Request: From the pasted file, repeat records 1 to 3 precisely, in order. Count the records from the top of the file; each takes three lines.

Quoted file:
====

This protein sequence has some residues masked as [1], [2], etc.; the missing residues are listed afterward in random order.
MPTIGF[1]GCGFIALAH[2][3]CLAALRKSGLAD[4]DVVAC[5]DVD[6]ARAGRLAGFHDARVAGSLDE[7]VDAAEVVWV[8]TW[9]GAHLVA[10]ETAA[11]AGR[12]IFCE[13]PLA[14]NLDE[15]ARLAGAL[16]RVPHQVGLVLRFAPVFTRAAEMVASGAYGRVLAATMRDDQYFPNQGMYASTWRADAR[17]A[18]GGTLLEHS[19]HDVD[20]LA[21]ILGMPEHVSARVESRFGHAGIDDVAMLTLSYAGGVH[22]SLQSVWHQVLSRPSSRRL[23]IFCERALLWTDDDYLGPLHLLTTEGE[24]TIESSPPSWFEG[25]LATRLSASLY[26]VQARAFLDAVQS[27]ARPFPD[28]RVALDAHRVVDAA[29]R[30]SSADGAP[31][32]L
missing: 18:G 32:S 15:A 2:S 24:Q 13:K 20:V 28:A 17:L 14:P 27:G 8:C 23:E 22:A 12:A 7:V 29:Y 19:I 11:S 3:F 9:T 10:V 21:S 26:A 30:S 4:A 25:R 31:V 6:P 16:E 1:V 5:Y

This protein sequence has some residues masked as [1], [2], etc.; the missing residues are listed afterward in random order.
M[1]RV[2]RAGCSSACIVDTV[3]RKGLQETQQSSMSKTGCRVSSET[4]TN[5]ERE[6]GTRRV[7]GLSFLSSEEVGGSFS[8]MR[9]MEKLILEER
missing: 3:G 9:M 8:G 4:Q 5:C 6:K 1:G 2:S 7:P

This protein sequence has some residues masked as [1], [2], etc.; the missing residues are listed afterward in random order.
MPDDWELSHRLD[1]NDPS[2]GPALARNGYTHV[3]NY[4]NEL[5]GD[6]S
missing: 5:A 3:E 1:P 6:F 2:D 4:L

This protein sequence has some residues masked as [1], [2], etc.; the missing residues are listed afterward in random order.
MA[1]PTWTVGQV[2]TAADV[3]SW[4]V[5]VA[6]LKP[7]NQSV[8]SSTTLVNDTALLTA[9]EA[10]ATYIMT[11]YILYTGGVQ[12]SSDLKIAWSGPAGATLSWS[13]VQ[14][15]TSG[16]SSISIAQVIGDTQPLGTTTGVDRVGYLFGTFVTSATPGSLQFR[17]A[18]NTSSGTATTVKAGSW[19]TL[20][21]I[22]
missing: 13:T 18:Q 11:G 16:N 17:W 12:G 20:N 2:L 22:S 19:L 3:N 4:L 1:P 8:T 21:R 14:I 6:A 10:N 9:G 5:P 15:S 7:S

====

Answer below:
This protein sequence has some residues masked as [1], [2], etc.; the missing residues are listed afterward in random order.
MPTIGF[1]GCGFIALAH[2][3]CLAALRKSGLAD[4]DVVAC[5]DVD[6]ARAGRLAGFHDARVAGSLDE[7]VDAAEVVWV[8]TW[9]GAHLVA[10]ETAA[11]AGR[12]IFCE[13]PLA[14]NLDE[15]ARLAGAL[16]RVPHQVGLVLRFAPVFTRAAEMVASGAYGRVLAATMRDDQYFPNQGMYASTWRADAR[17]A[18]GGTLLEHS[19]HDVD[20]LA[21]ILGMPEHVSARVESRFGHAGIDDVAMLTLSYAGGVH[22]SLQSVWHQVLSRPSSRRL[23]IFCERALLWTDDDYLGPLHLLTTEGE[24]TIESSPPSWFEG[25]LATRLSASLY[26]VQARAFLDAVQS[27]ARPFPD[28]RVALDAHRVVDAA[29]R[30]SSADGAP[31][32]L
missing: 18:G 32:S 15:A 2:S 24:Q 13:K 20:V 28:A 17:L 14:P 27:G 8:C 23:E 22:A 12:A 7:V 29:Y 19:I 11:S 3:F 9:T 10:V 21:S 26:A 30:S 4:A 25:R 31:V 6:P 16:E 1:V 5:Y

This protein sequence has some residues masked as [1], [2], etc.; the missing residues are listed afterward in random order.
M[1]RV[2]RAGCSSACIVDTV[3]RKGLQETQQSSMSKTGCRVSSET[4]TN[5]ERE[6]GTRRV[7]GLSFLSSEEVGGSFS[8]MR[9]MEKLILEER
missing: 3:G 9:M 8:G 4:Q 5:C 6:K 1:G 2:S 7:P

This protein sequence has some residues masked as [1], [2], etc.; the missing residues are listed afterward in random order.
MPDDWELSHRLD[1]NDPS[2]GPALARNGYTHV[3]NY[4]NEL[5]GD[6]S
missing: 5:A 3:E 1:P 6:F 2:D 4:L